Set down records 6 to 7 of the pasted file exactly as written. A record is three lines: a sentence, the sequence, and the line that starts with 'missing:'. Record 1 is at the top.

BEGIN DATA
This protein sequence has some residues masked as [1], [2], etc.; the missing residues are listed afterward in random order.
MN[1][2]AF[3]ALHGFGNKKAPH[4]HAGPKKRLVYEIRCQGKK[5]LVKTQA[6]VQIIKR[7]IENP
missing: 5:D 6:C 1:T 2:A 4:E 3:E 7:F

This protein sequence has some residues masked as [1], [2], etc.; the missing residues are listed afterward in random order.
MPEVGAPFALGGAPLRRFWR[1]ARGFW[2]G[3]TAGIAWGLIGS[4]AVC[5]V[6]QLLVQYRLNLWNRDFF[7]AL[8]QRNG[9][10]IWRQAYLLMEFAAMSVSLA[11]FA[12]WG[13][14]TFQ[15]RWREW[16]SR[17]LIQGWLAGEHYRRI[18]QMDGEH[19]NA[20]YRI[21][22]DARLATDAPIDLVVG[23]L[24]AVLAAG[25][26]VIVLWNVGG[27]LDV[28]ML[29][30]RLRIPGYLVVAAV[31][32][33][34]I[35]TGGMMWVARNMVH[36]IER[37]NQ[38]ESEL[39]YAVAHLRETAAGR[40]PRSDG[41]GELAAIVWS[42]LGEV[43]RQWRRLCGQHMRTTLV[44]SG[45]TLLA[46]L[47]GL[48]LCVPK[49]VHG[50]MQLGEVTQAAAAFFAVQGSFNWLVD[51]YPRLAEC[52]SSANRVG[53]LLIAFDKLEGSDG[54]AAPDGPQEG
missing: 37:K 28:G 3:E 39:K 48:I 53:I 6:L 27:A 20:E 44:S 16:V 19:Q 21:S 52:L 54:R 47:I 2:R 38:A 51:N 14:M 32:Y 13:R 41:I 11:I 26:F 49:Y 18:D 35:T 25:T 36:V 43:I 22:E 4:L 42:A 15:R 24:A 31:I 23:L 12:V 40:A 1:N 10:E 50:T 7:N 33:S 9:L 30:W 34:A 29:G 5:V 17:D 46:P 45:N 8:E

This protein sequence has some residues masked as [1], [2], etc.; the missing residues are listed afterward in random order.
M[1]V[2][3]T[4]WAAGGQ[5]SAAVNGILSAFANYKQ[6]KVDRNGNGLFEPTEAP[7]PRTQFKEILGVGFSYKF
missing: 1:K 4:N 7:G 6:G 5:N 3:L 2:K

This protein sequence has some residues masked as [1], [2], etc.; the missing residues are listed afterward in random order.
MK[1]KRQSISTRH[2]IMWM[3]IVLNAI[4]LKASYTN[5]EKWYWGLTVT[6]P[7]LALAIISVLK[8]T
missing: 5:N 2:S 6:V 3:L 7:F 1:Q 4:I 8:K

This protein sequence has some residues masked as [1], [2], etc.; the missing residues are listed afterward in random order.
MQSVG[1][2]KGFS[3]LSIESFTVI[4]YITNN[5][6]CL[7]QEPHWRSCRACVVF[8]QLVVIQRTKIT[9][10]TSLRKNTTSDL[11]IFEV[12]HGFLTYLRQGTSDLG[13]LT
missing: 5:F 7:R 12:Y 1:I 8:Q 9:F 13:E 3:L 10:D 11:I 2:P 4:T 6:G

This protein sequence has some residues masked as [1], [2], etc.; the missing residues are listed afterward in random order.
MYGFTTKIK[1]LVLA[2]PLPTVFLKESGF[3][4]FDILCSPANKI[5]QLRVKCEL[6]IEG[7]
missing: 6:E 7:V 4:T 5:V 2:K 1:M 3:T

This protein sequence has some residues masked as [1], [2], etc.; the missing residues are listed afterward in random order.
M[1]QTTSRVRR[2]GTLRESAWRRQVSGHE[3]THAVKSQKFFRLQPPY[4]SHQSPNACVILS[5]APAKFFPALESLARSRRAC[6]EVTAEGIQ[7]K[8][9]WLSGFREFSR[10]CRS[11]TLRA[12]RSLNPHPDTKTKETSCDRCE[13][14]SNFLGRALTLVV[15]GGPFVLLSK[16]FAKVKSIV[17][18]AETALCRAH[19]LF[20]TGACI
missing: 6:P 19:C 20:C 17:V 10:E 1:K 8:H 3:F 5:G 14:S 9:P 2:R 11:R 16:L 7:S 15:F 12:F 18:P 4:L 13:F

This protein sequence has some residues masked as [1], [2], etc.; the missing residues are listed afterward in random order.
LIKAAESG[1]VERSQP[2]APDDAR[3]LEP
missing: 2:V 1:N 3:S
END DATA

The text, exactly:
This protein sequence has some residues masked as [1], [2], etc.; the missing residues are listed afterward in random order.
MYGFTTKIK[1]LVLA[2]PLPTVFLKESGF[3][4]FDILCSPANKI[5]QLRVKCEL[6]IEG[7]
missing: 6:E 7:V 4:T 5:V 2:K 1:M 3:T

This protein sequence has some residues masked as [1], [2], etc.; the missing residues are listed afterward in random order.
M[1]QTTSRVRR[2]GTLRESAWRRQVSGHE[3]THAVKSQKFFRLQPPY[4]SHQSPNACVILS[5]APAKFFPALESLARSRRAC[6]EVTAEGIQ[7]K[8][9]WLSGFREFSR[10]CRS[11]TLRA[12]RSLNPHPDTKTKETSCDRCE[13][14]SNFLGRALTLVV[15]GGPFVLLSK[16]FAKVKSIV[17][18]AETALCRAH[19]LF[20]TGACI
missing: 6:P 19:C 20:C 17:V 10:E 1:K 8:H 3:F 5:G 14:S 9:P 2:R 11:R 16:L 7:S 15:F 12:F 18:P 4:L 13:F